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Milwaukee's Daily Magazine for Wednesday, Aug. 27, 2014

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The Green Kitchen, in the Public Market, boasts one of greater Downtown's longest lunch lines.
The Green Kitchen, in the Public Market, boasts one of greater Downtown's longest lunch lines.
The lines are long and worth the wait at Shah Jee's.
The lines are long and worth the wait at Shah Jee's.
Some of Shah Jee's selections.
Some of Shah Jee's selections.

Long lunch lines: love them or leave them?

For the seventh straight year, October is Dining Month on OnMilwaukee.com, presented by the restaurants of Potawatomi. All month, we're stuffed with restaurant reviews, delectable features, chef profiles and unique articles on everything food, as well as the winners of our "Best of Dining 2013."

Admit it, convenience drives many of your dining decisions.  Especially at lunch. 

If I don't have a lunch meeting, I'm usually in the same lunch boat as the rest of the 80,000-plus wonderful people that work in Downtown Milwaukee.  We're scrambling for something fairly quick, healthy and easy. 

Thankfully, there are many great dining options. 

As I mainly eat lunch in greater Downtown the long lines that I see are usually at the Public Market (The Soup and Stock Market and The Green Kitchen), Jimmy John's, The Soup House, Potbelly and, of course, what might be the longest regular line in Downtown, Shah Jee's

Long lines don't scare me away as long as I know that my order will be taken correctly and promptly after the usually small wait.  And lines usually mean the food's good enough for a wait. 

But, I'll admit that if time is tight I'll walk by a longer line and opt for a shorter one. It's human nature but kind of funny as it usually ends up taking about the same time no matter what my final decision is.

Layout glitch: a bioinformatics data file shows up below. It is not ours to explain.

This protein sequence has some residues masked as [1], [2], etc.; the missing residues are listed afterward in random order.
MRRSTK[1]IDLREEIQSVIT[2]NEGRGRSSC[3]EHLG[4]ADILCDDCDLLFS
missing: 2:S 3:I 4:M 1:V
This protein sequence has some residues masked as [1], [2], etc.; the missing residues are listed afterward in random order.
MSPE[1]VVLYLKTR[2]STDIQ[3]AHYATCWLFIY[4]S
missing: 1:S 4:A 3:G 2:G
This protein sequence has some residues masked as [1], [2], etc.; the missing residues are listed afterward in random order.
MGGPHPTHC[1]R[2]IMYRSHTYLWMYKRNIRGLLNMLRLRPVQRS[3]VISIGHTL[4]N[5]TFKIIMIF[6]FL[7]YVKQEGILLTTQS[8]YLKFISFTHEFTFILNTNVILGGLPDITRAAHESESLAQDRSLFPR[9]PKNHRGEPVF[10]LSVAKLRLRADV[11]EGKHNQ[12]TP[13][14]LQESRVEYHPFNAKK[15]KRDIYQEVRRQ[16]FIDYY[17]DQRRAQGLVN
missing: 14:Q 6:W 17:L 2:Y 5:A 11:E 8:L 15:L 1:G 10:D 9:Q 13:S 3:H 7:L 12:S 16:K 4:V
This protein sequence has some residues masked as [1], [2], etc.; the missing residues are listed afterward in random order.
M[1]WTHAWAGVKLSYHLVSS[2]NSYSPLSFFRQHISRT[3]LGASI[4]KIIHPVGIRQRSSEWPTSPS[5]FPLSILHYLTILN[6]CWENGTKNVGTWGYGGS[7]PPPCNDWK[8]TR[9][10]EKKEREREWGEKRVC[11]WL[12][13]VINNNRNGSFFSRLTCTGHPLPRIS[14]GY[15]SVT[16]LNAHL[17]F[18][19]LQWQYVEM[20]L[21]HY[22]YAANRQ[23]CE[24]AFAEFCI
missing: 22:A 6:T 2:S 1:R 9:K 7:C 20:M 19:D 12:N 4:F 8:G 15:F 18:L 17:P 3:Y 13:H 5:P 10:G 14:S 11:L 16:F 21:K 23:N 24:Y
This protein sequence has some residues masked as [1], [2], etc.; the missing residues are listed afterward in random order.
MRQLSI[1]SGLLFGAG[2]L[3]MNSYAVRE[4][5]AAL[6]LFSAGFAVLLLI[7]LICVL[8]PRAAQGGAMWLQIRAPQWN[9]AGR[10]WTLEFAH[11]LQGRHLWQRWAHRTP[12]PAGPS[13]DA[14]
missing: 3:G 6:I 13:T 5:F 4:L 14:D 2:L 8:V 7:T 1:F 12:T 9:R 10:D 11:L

What's your appetite for long lunch lines?  Do you just deal with them?  Or, do you walk to the next place? Chime in below. And, until next time, see you in line. 

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Come beercation in Milwaukee!
Come beercation in Milwaukee! (Photo: brewhousesuites.com)

MKE: A beercation destination

Who doesn't need a beercation?  Beer + vacation.  Done.

Thrilllist has released its "rundown of the country's seven hottest hubs of barley and hops."  And, Milwaukee's on the list.

Here's how they position our city in this list that was published today:

"Despite what you think you know about Milwaukee from watching reruns of Happy Days while Mom was out with her new boyfriend, this city of 1.5m on Lake Michigan has a storied beer history. As in, it was once known as the 'Beer Capital of the World' and housed four of the world's largest breweries – Miller, Blatz, Schlitz, and Pabst. Their baseball team is named the Brewers for God sakes. It's like a beer mecca. Stay at the new Brewhouse Inn & Suites (formerly part of the massive Pabst brewery complex), tour and taste your way through Sprecher, Lakefront and Milwaukee Brewing, and then cab it to Sugar Maple or Palm Tavern in Bay View after dinner at a beer-focused eatery like Hinterland. If you make it out of bed before happy hour the next day, check out Pabst Mansion to see what beer money could get you in 1892. Also, there's a bronze statue of the Fonz, just so you know."

Others on the list?  Seacoast, N.H.; Leatherstocking Region, N.Y.; Hill Country, Texas; Beervana, Ore.; Napa Valley of Beer, Colo., and San Diego, Calif.